Some marriages are not going to be redeemed; there is less pain in the world if they are in fact ended.  But a lot of marriages can be redeemed, can be transformed.  Even those that are just coasting by need to be challenged by Jesus’ affirmation of God’s best vision for marriage.  A way forward is, again, to apply to our marriages in particular what the teachers of the Church apply to relationships between disciples in general:

“In humility regard others as better than yourselves. Let each of you look not to your own interests, but to the interests of others.” (Phil 2:3-4)

“As God’s chosen ones, holy and beloved, clothe yourselves with compassion, kindness, humility, meekness, and patience. Bear with one another and, if anyone has a complaint against another, forgive each other; just as the Lord has forgiven you, so you also must forgive. Above all, clothe yourselves with love, which binds everything together in perfect harmony. And let the peace of Christ rule in your hearts, to which indeed you were called in the one body. And be thankful.” (Col 3:12-15)

“Put away from you all bitterness and wrath and anger and wrangling and slander, together with all malice, and be kind to one another, tenderhearted, forgiving one another, as God in Christ has forgiven you…. Live in love, as Christ loved us and gave himself up for us, a fragrant offering and sacrifice to God.” (Eph 4:31–5:2)

Now, today’s Gospel lesson gives us another episode as well.  A smarter preacher would simply have focused on this second paragraph and acted as if the first half of the lesson hadn’t been there at all.  In this episode we see Jesus’ disciples once again missing the point of their role as they try to assume an authority that isn’t theirs: “People were bringing little children to him in order that he might touch them; and the disciples spoke sternly to them” (Mark 10:13).  The disciples were trying to regulate access to Jesus, in this instance actually trying to discourage people from bringing other people – here, little children – to Jesus.  Jesus’ response to them is as stern as his response to the Pharisees in the preceding episode: you don’t get to decide who gets to come to me!  If you’re not going to bring people of all ages and every status to me yourselves, then at least get out of the way of the people who are bringing others to me.  It’s a good, brief, straightforward reminder to us as well that our role is not to police who gets to come to Jesus; our task is to bring all, regardless of our assessment of them, to Jesus.  If we find ourselves thinking “we don’t to use up our church’s time or resources or attention on people like that,” that’s a little warning light on our own spiritual dashboard that we’ll want to attend to.  For Christ our Lord invites to his table all who love him, who earnestly repent of their sin and seek to live in peace with one another.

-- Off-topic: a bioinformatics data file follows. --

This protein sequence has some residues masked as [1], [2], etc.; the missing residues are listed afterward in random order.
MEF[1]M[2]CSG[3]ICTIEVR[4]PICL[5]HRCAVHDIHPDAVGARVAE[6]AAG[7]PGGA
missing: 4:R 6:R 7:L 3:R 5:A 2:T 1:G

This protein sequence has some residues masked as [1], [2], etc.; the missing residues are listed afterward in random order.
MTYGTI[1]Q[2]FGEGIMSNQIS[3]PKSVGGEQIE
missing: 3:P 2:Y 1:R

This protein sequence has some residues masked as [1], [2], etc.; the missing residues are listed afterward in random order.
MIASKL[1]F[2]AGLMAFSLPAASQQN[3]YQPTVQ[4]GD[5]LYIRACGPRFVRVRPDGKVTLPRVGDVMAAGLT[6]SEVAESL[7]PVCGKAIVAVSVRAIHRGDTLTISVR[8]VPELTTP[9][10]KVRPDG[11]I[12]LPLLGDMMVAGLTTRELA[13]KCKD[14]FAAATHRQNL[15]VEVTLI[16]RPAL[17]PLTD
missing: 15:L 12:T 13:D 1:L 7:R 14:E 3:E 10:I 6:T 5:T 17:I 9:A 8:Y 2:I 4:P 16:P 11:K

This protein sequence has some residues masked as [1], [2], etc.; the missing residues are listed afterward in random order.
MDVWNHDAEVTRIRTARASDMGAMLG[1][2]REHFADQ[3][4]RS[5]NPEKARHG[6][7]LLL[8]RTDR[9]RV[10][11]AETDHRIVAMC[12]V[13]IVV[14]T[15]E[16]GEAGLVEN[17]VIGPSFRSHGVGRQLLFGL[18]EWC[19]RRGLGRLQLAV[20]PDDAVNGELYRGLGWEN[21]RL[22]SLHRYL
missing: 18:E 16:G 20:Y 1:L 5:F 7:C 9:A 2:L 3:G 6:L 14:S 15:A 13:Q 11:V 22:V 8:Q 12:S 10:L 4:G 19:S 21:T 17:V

Faith alone, grace alone, Scripture alone

My forays into Pauline theology (particularly the little book Transformation: The Heart of Paul’s Gospel [Lexham Press, 2014]) have been criticized by a few adamant Reformed theologians as an attack on the doctrines of salvation by “faith alone” and “grace alone.”

I just did a quick search on Paul’s use of forms of the word “alone” and, genuinely to my surprise, he NEVER uses it in his “by grace” or “by faith” formulations (indeed, never to qualify those two words in any way whatsoever).  The only occurrence of the phrase “by faith alone” actually occurs in James 2:24, there to be negated as the exclusive basis of approval before God.  This leaves me just a little bit more convinced that “by faith alone” and “by grace alone” are hyperbolic formulations nurtured by the particular environment of the Reformation era, and not undistorted representations of, say, Paul’s view of what God is looking for in those whom God will justify.

This leaves me wondering if the claim to listen to “Scripture alone” (i.e., over against Reformation formulations of “Pauline” theology or the Gospel in general) is of equal importance to these critics.